March 16th, 2012 by Lisa
Lots of March Madness in the office this week, both in our hotly contested bracket pool and on our reading list. We also have the viral Dollar Shave Club video, the much-discussed Goldman Sachs resignation letter, and a recipe for 90s-style roasted carrots.
Behind SMFB’s IKEA-branded Sewing Kit, Creativity Online. One of the things I’m currently working to improve is editing down ideas and campaign concepts to their most effective, but simple form. You often see in young, talented musicians or chefs a desire to play every note they know in every song or dish, whereas the most accomplished take something complex and make it beautifully simple. Enter an idea that was composed of nothing more than a needle and thread by SMFB for Ikea. I love the insight and research that went into the campaign and its fantastically simple execution. - Scott
Meet Magic Johnson, the Media Mogul, Fortune. With March Madness it seemed only appropriate to share a basketball-themed article. Now, even more than ever, Magic Johnson has stepped into the role of business and media mogul, cultivating a strong personal brand. From working with Howard Schultz on bringing several Starbucks franchises to predominantly African-American neighborhoods to his role as a venture capitalist at Detroit Venture Partners, Johnson seems to have his hand in nearly every business endeavor. He provides a nice case study of building not only a personal brand, but also a strong and growing business. I’ll look forward to seeing his next venture! - Annie
CFDA, Garance Doré. Bloggers are taking awards that used to be reserved for the print media elite. Where one day this CFDA award was received by the likes of Cathy Horyn (NYT) and Suzy Menkes (IHT), now online bloggers like the AH-MAZING Garance Doré are taking it home. How the landscape shifts…. – Julia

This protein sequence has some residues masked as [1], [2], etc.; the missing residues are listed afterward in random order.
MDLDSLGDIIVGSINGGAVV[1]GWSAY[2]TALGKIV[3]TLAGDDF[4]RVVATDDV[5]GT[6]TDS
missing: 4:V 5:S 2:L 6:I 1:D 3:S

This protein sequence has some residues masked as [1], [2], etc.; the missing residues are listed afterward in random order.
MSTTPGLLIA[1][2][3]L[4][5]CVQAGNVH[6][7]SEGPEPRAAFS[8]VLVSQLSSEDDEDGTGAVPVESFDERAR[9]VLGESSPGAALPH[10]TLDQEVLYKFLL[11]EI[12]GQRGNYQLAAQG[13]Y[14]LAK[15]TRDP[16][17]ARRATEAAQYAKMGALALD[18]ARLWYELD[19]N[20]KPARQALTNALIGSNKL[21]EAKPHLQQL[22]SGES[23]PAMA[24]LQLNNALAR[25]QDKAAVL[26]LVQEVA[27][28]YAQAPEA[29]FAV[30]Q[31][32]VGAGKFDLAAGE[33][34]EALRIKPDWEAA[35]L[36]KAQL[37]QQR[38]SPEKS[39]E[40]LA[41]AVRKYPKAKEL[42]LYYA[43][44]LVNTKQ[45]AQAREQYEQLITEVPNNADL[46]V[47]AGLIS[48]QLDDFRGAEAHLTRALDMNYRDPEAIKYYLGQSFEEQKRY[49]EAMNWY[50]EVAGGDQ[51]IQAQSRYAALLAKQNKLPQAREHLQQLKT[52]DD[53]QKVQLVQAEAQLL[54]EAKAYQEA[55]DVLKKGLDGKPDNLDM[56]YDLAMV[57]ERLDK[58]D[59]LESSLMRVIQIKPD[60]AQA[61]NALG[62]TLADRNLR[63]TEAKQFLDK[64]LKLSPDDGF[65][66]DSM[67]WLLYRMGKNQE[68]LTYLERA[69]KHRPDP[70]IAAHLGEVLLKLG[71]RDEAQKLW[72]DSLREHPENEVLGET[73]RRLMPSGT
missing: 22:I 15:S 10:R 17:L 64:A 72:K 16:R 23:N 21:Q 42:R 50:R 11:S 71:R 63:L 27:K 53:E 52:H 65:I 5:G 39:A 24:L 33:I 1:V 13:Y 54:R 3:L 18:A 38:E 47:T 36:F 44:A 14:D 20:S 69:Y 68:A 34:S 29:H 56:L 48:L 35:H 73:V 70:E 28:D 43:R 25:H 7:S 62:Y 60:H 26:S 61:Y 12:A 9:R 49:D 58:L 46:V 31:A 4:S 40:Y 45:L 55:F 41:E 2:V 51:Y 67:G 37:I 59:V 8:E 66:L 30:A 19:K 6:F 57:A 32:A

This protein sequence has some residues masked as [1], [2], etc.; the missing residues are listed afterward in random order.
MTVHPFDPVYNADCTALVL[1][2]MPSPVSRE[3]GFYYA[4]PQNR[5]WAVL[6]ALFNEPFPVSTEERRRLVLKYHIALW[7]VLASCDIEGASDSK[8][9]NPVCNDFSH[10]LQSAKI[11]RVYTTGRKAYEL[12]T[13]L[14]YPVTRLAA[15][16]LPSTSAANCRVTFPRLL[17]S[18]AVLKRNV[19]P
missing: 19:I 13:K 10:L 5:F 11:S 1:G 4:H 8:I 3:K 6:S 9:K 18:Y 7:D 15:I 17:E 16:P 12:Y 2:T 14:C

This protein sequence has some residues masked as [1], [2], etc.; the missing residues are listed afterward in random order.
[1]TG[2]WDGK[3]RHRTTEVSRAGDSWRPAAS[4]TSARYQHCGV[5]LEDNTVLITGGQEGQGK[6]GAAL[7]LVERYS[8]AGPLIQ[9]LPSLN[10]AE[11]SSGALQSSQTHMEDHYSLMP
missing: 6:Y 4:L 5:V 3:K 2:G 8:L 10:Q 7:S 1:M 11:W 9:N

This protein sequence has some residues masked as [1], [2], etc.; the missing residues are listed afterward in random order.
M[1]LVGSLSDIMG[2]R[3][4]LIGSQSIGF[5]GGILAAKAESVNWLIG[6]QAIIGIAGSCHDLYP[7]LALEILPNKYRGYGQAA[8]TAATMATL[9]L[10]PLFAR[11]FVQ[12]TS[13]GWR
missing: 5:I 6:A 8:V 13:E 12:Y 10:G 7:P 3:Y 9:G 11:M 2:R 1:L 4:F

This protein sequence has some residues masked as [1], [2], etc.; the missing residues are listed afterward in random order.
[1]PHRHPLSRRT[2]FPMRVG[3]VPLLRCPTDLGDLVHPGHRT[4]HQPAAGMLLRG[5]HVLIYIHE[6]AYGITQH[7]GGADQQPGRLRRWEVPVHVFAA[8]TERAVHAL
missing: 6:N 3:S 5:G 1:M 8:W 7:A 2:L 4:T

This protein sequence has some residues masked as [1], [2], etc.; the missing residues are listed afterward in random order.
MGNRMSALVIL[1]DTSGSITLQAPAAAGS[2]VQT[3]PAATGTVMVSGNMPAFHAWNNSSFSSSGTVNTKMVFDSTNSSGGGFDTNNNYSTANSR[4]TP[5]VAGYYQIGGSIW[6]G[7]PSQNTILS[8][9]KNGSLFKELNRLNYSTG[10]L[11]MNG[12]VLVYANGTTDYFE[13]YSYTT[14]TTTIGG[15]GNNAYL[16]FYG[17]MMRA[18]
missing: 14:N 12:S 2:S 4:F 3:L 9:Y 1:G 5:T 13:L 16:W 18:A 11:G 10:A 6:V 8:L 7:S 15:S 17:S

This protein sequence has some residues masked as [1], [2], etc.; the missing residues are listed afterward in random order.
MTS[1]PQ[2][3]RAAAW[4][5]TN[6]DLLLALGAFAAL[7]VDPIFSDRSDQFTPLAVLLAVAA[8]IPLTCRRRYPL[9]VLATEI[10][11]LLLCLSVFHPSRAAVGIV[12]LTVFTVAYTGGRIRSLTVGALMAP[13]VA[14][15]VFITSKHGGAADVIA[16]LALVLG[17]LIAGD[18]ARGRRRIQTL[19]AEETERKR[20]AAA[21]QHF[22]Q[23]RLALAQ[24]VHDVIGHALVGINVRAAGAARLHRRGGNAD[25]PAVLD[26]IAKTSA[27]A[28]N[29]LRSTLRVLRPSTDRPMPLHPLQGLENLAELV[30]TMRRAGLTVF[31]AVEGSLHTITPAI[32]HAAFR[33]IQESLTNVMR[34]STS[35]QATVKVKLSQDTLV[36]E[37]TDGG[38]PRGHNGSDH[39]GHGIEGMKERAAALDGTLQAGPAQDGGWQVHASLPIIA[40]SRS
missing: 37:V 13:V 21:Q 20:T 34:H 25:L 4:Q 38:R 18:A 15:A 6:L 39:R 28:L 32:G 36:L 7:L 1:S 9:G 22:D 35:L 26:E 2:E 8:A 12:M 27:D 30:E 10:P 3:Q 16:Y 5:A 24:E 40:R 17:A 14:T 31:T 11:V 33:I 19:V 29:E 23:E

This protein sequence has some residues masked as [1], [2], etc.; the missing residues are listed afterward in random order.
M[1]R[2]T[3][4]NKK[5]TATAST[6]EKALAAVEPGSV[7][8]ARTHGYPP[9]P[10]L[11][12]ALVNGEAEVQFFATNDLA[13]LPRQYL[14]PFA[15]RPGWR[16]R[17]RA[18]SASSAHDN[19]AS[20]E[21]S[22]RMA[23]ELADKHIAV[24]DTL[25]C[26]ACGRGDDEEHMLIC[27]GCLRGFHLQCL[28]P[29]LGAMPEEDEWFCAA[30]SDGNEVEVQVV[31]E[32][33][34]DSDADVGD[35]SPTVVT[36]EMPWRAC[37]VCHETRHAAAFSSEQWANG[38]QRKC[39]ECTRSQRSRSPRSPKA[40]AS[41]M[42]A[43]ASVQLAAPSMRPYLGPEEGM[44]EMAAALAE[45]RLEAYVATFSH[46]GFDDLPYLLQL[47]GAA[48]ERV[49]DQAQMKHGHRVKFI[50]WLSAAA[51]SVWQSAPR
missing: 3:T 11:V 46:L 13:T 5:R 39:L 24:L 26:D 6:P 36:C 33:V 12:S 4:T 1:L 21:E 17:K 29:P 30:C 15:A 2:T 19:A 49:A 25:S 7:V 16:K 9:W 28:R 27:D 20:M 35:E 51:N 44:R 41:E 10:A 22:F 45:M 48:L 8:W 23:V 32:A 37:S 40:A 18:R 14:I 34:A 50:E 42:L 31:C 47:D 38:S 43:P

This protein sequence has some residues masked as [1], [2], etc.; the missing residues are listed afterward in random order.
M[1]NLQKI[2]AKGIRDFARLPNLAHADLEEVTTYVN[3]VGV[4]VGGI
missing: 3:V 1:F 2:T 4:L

Why I Am Leaving Goldman Sachs, The New York Time. If you opened up a newspaper or turned on the TV this week, you probably heard about the very public resignation of a Goldman Sachs investment banker, Greg Smith. On the day he left the firm Smith wrote an Op-Ed piece for the New York Times that described his reasons for leaving the financial giant after a 12 year career. He blatantly called into question the moral fiber of Goldman’s leadership, pointing out that the company’s culture has gone from valuing teamwork, integrity and doing right by their clients, to one that puts company profit above all else, often at the expense of client’s success. I admire Smith for standing up for what he believes in, and for having the courage to bring an insider’s perspective to what is a huge problem in our country today. While distrust of Wall Street is nothing new, having one of their ‘own’ question the moral integrity of their actions reverberates much stronger than an outsider’s opinion. Goldman’s shared dropped 3% after Smith’s letter was published in the NY Times, which further proves the power that message delivery holds. - Megan
Blindfold Brackets take the bias out, Wall Street Journal. Late to the game completing your March Madness bracket? Here’s a handy tool that just might help you avoid letting hate and hope control your predictions. WSJ has created Blindfold Brackets which hide the real team names and replaces them with fake nicknames. Each team has its strengths and weaknesses listed, that way you can fill in your bracket based on the facts rather than just your hatred of Duke. – Matthew
Erich Brenn “Plate Spinning” on The Ed Sullivan Show, YouTube. Somebody pinch me! This week, I felt so fortunate to be working with such great clients on amazing projects. Although I felt a bit like this guy this week, I had a heck of a lot of fun! – Ann Marie
Dollar Shave Club. My link this week has to be this one. Silly as it may sound, the marketing behind this is genius and it makes me want to try the product. The spot is hilarious, the writing on the site is extremely clever and the social media campaign these guys are employing is top notch. Well done. – Dan
Crisp, Chewy Parmesan-Roasted Carrots Recipe, Gilt Taste. This is from last week, but I can’t stop thinking about it since I pinned it to my “Eat all the things” Pinterest board. I’ve been a fan of Francis Lam’s writing since before we brought him out here to be a panelist in our first Whole Foods Market Speaker Series event last year, and I love the way he brings humor and sass to a recipe about a simple side dish. If you haven’t check out Gilt Taste’s writing before, all their recipes are more like stories about the origin and personal history of a recipe, dish or ingredient.
Also, it’s not hard to sell me on anything involving the words “parmesan crisp.” - Lisa